The Canadian restaurant and dining industry is seeing the rise of a major competitor in the form of “grocerants”, which are popping up in our favourite supermarkets all around the country. The grocerant is a unique twist on the modern dine-in experience, giving customers many of the same healthy, high quality food options that they would have at a traditional restaurant. As with the rise of any new food trend, the grocerant brings with it a variety of food safety concerns.
Why is the grocery/restaurant concept so attractive to Canadians?
The modern working lifestyle has become busier and busier as technology has advanced, demanding more attention from employees rather than making life easier. Between working, taking care of kids, and getting some much needed recreational time somewhere in between, many modern Canadians simply don’t have the time to cook a homemade meal every night or sit in a restaurant for long periods of time. The emphasis on healthier lifestyles has also made stopping at the local burger joint a less than attractive option for some, leaving Canadians with fewer options.
The grocerant has presented itself as a perfect solution to these time-sensitive issues - consumers are now able to stop at their local grocery store for a quick, healthy bite to eat and maybe even be able to get some shopping done while they’re at it. The need for convenience and speed combined with fresh, high quality meals has been perfectly realized by Canadian grocerants, who have carefully blended the restaurant and grocery shopping experiences, allowing for quicker, healthier options for the entire family.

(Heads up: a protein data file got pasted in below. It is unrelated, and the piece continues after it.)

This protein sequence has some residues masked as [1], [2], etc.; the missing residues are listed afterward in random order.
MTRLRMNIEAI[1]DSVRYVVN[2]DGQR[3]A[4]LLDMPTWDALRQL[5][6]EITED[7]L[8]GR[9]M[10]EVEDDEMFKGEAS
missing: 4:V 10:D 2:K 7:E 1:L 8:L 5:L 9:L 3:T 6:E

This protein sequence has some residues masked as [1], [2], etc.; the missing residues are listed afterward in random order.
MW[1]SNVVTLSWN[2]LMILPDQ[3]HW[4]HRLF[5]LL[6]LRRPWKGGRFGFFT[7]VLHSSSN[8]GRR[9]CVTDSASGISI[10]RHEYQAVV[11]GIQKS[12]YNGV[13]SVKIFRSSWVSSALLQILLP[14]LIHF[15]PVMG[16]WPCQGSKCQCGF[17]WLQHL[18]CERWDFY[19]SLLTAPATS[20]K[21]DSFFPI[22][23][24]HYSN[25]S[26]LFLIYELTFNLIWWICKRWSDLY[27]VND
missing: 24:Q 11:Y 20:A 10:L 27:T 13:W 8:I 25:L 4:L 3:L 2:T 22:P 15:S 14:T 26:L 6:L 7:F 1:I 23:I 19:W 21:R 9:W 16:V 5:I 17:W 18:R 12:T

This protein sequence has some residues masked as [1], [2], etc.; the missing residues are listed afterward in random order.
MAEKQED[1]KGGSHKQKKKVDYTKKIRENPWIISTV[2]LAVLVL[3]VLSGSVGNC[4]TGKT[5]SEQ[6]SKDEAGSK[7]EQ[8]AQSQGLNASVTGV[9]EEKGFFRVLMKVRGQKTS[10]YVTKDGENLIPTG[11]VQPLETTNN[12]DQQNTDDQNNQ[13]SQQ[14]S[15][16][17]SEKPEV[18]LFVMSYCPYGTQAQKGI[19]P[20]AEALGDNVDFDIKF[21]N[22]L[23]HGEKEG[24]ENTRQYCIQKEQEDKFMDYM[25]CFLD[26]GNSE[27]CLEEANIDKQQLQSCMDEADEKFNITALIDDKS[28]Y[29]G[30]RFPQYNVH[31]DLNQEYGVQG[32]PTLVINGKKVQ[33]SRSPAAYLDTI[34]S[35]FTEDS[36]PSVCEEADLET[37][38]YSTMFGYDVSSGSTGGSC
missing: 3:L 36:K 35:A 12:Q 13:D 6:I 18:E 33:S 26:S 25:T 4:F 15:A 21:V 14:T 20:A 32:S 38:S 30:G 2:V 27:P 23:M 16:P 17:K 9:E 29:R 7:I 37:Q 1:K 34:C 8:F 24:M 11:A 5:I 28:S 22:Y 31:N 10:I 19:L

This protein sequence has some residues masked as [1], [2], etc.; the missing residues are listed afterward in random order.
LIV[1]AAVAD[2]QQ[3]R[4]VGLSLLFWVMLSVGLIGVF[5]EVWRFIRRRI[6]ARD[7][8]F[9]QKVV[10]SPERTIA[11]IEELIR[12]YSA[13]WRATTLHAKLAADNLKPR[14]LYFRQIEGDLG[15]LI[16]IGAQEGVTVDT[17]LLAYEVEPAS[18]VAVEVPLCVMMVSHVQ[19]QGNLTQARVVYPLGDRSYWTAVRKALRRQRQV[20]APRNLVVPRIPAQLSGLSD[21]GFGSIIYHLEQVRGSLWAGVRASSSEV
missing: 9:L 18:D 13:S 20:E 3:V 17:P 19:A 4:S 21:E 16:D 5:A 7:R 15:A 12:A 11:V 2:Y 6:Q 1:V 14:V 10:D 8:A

Grocerant food safety concerns
As with any other professional foodservice establishment, the concern for food safety in a grocerant is high. Grocerants generally feature a variety of serving options, ranging from traditional salad bars to deli counters and pre-prepared ready-to-eat meals that can be taken on-the-go.
As with many restaurant buffets, these self-serve and salad bar style options present a number of food safety risks, especially in regards to time and temperature. Having food be out and exposed for long periods of time greatly increases the risks of bacterial growth, creating the potential for foodborne illness. This can be curbed at grocerants by constantly rotating foods after two hours, where it should then be disposed of and replaced with freshly prepared food.
Temperature is another major food safety factor in grocerants, as keeping foods consistently at the correct hot or cold temperatures can be a challenge, even for experienced foodservice professionals. Keeping hot dishes consistently hot should be done through heat lamps and warmers, with food being switched out after two hours. Cold food options like salads or those containing eggs need to be kept consistently chilled, or they run the risk major bacterial growth. Sneeze guards should also be employed wherever appropriate, as the germs, bacteria, and hair from customers can easily be spread to food, which can present a variety of problems.
The continued need for food safety training
Food safety will always be a major concern in foodservice establishments, no matter what form they take or clientele they serve. A workforce that is well-trained, informed, and experienced in food safety will greatly reduce the risk of foodborne illness spreading to customers, and maintain the great reputation held by your establishment. In-class and online food safety training offered by organizations like Food Safety Market is the best way to ensure that your foodservice staff are well-trained and informed about food safety practices, guidelines, and processes, creating a healthier work environment and happier customers that are sure to come back to your establishment again and again.